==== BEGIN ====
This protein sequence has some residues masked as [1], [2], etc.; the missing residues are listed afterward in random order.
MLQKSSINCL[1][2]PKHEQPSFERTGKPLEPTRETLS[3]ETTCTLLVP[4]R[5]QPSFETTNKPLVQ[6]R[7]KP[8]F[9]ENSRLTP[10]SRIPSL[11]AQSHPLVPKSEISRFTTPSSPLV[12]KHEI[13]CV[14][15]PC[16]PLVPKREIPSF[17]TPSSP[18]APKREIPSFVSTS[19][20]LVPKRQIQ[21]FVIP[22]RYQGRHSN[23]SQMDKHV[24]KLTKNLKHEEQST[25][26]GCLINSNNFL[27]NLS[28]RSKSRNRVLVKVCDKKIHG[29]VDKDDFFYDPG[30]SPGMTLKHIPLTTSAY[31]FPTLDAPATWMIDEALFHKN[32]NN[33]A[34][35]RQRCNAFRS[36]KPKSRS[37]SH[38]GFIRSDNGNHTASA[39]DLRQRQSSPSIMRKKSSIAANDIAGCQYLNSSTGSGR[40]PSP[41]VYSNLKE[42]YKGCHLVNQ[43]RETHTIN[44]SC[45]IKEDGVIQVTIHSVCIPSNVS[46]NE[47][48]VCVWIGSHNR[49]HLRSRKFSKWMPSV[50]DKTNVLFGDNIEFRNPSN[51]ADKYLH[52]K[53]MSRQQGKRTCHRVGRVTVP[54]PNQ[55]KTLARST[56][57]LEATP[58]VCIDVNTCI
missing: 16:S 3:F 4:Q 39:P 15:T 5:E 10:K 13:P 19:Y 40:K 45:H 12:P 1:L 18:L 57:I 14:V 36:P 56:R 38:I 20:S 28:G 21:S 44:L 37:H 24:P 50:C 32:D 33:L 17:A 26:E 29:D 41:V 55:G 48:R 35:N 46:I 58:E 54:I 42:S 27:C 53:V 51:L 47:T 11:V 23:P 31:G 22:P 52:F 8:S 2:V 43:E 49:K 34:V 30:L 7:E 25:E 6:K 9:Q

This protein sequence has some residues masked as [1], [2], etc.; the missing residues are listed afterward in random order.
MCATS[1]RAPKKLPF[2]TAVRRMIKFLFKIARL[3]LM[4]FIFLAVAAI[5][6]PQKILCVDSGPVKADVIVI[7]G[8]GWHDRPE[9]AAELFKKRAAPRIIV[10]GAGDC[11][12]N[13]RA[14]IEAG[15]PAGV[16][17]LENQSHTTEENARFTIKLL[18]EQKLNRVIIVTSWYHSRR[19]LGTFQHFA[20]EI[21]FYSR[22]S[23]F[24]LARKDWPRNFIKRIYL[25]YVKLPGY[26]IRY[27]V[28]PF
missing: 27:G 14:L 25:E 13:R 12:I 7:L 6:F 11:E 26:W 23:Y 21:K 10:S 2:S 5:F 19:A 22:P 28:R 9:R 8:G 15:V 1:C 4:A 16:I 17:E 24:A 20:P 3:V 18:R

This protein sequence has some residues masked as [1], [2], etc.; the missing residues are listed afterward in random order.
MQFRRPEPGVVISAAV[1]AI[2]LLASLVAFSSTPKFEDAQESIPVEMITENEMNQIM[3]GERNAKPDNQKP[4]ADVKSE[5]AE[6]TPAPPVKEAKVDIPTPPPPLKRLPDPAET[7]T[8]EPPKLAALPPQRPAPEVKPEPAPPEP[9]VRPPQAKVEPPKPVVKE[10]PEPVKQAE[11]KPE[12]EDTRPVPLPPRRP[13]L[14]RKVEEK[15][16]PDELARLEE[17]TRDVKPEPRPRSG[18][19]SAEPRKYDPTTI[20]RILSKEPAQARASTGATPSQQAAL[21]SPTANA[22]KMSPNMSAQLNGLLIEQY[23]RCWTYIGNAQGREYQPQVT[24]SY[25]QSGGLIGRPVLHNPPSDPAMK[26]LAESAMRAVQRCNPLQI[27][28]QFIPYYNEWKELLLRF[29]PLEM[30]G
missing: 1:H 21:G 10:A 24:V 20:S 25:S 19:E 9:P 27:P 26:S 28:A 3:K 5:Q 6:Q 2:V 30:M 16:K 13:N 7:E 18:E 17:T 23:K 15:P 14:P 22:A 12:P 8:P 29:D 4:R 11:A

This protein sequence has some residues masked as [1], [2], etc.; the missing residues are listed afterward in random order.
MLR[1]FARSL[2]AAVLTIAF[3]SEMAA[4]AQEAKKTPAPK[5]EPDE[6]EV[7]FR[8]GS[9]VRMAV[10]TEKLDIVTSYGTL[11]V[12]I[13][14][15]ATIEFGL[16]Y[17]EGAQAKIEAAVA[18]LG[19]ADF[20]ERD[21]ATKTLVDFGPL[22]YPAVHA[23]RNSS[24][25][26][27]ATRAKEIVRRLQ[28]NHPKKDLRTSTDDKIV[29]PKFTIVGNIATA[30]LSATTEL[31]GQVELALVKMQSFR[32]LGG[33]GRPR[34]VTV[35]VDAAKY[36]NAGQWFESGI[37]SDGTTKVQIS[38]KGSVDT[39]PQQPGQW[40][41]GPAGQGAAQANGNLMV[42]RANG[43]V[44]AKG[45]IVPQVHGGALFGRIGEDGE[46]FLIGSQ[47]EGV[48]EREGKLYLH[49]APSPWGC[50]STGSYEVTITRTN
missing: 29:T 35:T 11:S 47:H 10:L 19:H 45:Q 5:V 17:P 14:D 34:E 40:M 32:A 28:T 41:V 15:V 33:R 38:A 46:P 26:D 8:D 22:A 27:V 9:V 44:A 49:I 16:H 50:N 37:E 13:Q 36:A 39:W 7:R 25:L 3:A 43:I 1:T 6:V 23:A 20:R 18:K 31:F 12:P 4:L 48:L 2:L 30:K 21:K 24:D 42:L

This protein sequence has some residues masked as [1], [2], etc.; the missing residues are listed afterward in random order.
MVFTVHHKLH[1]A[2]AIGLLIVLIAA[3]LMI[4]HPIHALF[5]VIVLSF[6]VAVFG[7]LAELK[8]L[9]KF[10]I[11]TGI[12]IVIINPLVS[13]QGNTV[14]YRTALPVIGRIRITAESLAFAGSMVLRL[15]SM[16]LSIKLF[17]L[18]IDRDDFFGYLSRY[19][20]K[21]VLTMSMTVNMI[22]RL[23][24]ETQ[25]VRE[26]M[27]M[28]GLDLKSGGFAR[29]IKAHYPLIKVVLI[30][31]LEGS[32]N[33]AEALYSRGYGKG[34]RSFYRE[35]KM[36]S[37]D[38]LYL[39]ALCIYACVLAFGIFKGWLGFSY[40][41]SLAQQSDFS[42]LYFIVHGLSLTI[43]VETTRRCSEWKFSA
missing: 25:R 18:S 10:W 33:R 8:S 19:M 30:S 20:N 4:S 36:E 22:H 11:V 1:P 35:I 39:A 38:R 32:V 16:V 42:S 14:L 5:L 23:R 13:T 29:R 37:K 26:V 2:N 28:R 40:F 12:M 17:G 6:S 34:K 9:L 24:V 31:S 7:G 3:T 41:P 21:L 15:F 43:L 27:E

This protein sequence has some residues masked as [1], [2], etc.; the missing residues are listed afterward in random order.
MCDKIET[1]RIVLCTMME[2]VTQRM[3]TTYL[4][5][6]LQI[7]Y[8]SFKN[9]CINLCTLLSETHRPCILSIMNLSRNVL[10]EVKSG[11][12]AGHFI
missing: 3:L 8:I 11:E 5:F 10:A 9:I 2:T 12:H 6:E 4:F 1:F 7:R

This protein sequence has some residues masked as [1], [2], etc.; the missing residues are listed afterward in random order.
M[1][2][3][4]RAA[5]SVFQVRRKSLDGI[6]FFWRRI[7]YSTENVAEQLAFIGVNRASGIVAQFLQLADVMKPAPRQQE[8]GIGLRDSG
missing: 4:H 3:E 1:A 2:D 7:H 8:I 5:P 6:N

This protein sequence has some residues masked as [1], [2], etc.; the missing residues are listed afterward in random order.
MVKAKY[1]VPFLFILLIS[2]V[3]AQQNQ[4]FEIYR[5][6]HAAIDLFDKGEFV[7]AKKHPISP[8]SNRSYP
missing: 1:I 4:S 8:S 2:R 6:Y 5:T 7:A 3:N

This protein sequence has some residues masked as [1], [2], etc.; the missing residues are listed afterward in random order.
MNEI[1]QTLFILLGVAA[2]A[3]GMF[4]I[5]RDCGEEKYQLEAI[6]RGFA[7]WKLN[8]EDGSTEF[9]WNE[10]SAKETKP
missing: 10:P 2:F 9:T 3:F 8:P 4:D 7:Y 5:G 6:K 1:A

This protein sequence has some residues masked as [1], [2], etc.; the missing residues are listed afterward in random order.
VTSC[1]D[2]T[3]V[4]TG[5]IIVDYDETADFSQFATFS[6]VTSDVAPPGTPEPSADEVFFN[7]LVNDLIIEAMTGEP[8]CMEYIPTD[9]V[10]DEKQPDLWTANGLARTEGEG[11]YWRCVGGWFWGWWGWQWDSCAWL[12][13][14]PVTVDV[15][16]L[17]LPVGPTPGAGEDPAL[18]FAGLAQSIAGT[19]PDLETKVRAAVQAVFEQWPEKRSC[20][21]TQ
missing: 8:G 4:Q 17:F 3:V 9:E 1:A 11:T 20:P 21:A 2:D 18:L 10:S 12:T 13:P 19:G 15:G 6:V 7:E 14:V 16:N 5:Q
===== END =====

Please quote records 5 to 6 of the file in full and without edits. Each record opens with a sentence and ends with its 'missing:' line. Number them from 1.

This protein sequence has some residues masked as [1], [2], etc.; the missing residues are listed afterward in random order.
MVFTVHHKLH[1]A[2]AIGLLIVLIAA[3]LMI[4]HPIHALF[5]VIVLSF[6]VAVFG[7]LAELK[8]L[9]KF[10]I[11]TGI[12]IVIINPLVS[13]QGNTV[14]YRTALPVIGRIRITAESLAFAGSMVLRL[15]SM[16]LSIKLF[17]L[18]IDRDDFFGYLSRY[19][20]K[21]VLTMSMTVNMI[22]RL[23][24]ETQ[25]VRE[26]M[27]M[28]GLDLKSGGFAR[29]IKAHYPLIKVVLI[30][31]LEGS[32]N[33]AEALYSRGYGKG[34]RSFYRE[35]KM[36]S[37]D[38]LYL[39]ALCIYACVLAFGIFKGWLGFSY[40][41]SLAQQSDFS[42]LYFIVHGLSLTI[43]VETTRRCSEWKFSA
missing: 25:R 18:S 10:W 33:R 8:S 19:M 30:S 20:N 4:S 36:E 22:H 11:V 1:P 35:I 39:A 38:R 32:V 16:V 42:S 14:L 5:L 23:R 13:T 29:R 37:K 26:V 2:N 28:R 40:F 12:M 17:G 6:S 34:K 9:L 24:V 31:S 7:G 3:T 41:P 21:L 15:F 43:L 27:E

This protein sequence has some residues masked as [1], [2], etc.; the missing residues are listed afterward in random order.
MCDKIET[1]RIVLCTMME[2]VTQRM[3]TTYL[4][5][6]LQI[7]Y[8]SFKN[9]CINLCTLLSETHRPCILSIMNLSRNVL[10]EVKSG[11][12]AGHFI
missing: 3:L 8:I 11:E 5:F 10:A 9:I 2:T 12:H 6:E 4:F 1:F 7:R